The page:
Monthly Archives: June 2008

Concluding Exhortations

“Let love of the brethren continue.” (Hebrews 13:1).

Concluding exhortations.

That was the topic of this morning’s adult Sunday school class. I am not on the circuit of regular teachers for this group of mature seniors, but I have been attending their class for nearly three years. I dearly love them, both collectively as a group and as individuals. Their words drip with wisdom, and their love breathes as genuine. They’ve lived long enough to find their compass—to anchor their hearts within a centered peace and an abiding faith that are not easily shaken.

So when I was asked to offer my voice as their leader, I welcomed the opportunity. Problem was…the invitation was issued a few months back, and in the busy of my past two weeks (i.e. vacation in Gatlinburg), I neglected its remembrance. Mid-week of my mountain retreat, I remembered and was tempted to bail. After all, I had left my curriculum guide at home and was weary with my lazy.

God gently reminded me that no curriculum was necessary. The truth of his Word, alone, was enough to carry me through. Thus, I contacted one of the class members to retrieve the scripture.

Hebrews 13:1-16.

A to-do list of sorts. Some final thoughts to punctuate the previous twelve chapters detailing the supremacy and sufficiency of Jesus Christ.

Loving one another.
Entertaining strangers.
Remembering those in prison.
Keeping sexual purity at a premium.
Keeping a love for money at a minimum.
Finding contentment in the “have”, realizing that the “have”—Jesus Christ—is all we’ll ever need.
Receiving the truth of that “have” as changeless—yesterday, today and forever.
Imitating the faith of the saints.
Guarding the Gospel as the truth.
Bearing the reproach of Christ.
Offering the praise of sacrifice.
Doing good and sharing that goodness with others.

Indeed. Some final, heavy thoughts, packed into sixteen verses of scripture duly categorized by modern-day translators as some…

Concluding exhortations.

And for all of the ways I could have taken the lesson this morning, sticking with the theme of this one phrase was the right way to go. Even though these words of organization are not included in the original manuscript, they are rich in their application, especially as it pertains to the contents of Hebrews 13.

I asked the class to consider their concluding exhortations. Exhortation, as found in Hebrews 13:22, is the Greek word paraklesis. It is a word meaning “encouragement, entreaty, consolation, admonition, importation, refreshment, and persuasive discourse.”[i] Thus, I challenged my pupils (whose wisdom and maturity surpass me by at least three decades) to pause and to consider what they might like to say as a concluding word of encouragement to those whom they love and to a world who desperately needs the exhortation of such Godly influence.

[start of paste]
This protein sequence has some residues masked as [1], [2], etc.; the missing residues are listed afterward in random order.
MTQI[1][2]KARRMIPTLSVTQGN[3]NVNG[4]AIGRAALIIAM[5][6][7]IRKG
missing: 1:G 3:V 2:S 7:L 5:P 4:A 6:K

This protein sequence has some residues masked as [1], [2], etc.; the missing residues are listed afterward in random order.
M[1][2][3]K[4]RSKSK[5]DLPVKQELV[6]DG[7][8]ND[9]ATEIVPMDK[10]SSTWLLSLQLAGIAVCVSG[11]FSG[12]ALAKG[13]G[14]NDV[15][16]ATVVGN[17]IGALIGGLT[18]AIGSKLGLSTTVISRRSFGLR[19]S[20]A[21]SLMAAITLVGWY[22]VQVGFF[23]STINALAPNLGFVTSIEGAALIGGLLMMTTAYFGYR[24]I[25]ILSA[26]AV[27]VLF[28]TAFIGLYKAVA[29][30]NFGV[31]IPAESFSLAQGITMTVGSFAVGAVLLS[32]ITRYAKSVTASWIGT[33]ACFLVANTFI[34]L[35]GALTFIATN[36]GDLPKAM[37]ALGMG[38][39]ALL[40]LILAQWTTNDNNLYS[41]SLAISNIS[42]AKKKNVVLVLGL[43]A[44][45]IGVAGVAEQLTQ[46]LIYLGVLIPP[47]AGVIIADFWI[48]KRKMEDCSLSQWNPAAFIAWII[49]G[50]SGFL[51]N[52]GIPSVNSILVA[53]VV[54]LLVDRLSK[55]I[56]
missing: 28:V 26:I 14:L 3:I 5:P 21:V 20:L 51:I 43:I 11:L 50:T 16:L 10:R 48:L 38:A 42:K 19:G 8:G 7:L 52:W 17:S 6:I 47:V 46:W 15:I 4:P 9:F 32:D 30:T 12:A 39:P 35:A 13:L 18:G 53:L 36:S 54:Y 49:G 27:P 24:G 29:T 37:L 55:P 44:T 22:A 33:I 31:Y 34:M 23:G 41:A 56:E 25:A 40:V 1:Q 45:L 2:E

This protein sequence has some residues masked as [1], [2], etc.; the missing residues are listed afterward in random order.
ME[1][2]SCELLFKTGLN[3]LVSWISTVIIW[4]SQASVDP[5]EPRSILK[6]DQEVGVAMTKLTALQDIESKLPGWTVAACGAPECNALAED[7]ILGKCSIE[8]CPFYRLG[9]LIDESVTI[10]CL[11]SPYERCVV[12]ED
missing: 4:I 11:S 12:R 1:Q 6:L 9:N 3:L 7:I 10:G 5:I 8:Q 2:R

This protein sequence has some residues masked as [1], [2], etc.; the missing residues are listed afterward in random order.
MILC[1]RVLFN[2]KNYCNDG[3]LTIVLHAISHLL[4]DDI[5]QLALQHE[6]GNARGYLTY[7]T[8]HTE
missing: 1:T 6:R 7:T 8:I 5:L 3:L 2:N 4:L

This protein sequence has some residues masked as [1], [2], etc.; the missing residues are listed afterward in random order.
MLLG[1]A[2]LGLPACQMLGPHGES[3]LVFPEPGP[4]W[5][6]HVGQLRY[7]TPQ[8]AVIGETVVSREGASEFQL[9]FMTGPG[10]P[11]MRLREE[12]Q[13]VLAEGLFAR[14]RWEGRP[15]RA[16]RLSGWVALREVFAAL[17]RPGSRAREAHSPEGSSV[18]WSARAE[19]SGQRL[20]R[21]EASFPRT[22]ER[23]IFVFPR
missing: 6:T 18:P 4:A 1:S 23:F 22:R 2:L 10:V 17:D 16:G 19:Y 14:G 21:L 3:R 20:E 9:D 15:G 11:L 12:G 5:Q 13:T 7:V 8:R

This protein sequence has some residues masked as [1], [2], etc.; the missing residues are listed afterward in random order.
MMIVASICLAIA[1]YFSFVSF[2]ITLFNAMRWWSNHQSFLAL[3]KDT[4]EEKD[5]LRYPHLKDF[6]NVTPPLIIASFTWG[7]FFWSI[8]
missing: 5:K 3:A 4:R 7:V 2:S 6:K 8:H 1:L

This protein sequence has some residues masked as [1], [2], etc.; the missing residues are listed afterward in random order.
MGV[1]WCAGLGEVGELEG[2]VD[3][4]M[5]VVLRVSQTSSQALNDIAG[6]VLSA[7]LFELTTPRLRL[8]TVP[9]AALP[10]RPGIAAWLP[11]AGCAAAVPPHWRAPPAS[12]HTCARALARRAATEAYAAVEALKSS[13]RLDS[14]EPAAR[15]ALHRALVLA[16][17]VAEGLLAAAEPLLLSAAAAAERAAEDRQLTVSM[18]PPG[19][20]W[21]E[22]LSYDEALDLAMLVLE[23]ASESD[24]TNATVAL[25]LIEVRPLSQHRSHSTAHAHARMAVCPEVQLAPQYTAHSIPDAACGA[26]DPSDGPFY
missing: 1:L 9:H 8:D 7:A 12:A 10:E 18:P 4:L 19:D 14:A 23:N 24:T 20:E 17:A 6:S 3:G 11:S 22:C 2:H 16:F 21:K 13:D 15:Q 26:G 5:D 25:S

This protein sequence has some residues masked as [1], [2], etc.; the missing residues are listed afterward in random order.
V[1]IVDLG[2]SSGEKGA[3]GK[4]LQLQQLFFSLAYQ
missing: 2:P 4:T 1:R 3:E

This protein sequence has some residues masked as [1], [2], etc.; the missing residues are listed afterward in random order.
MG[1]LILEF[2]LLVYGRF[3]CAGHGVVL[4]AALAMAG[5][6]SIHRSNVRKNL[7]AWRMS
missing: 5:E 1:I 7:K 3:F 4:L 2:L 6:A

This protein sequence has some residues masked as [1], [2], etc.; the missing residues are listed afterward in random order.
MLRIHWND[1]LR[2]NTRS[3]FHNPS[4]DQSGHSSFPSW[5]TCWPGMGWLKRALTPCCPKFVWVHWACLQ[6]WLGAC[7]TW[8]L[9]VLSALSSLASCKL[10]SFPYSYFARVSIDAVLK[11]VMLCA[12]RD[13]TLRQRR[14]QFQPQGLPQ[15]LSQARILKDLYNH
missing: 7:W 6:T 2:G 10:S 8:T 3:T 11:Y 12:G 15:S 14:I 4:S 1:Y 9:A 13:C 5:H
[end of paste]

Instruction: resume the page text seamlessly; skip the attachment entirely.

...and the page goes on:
It is a tough question to ask, especially to souls who are aging and who, undoubtedly, live with some memories and pains and regrets that have shadowed them into these golden years of living. But tough is not always wrong, and this morning, tough was very right and became the tender soil of God’s plowing. I witnessed my students’ tears of understanding as we marshaled our way through sixteen verses of “forget-me-nots.”

They laced the discussion with their laughter, with their memories, with their truth and with God’s. And as quickly as the ten o’clock hour arrived, it left, and I was stunned by the provision of God’s grace and presence who arrived on the scene to partake in our discussion.

It is his promise to us, straight out of Hebrews 13:5-6.

“Keep your lives free from the love of money and be content with what you have, because God has said, ‘Never will I leave you; never will I forsake you.’ So we say with confidence, ‘The LORD is my helper; I will not be afraid. What can man do to me?’”

Indeed, if there is one exhortation that breathes from the hearts of the Friendship Sunday School class, it is this simple truth. For all of the years traversed upon this earthly sod, there is God who has journeyed it with them. Fifty, sixty, seventy, eighty, and almost ninety year’s worth of walking it through with the LORD, Covenant God. Helper and Sustainer of life.

Man has already done his doing over their lives–years worth of doing that have left some scars. But the fear, well it is mostly gone now, for they have learned the secret of being of content. In little and in much. In sorrow and in joy. In sickness and in health. In the present and in the tomorrow yet to come, for with each day comes Jesus. And they have all reached the conclusion that Jesus is, in fact, worth their living.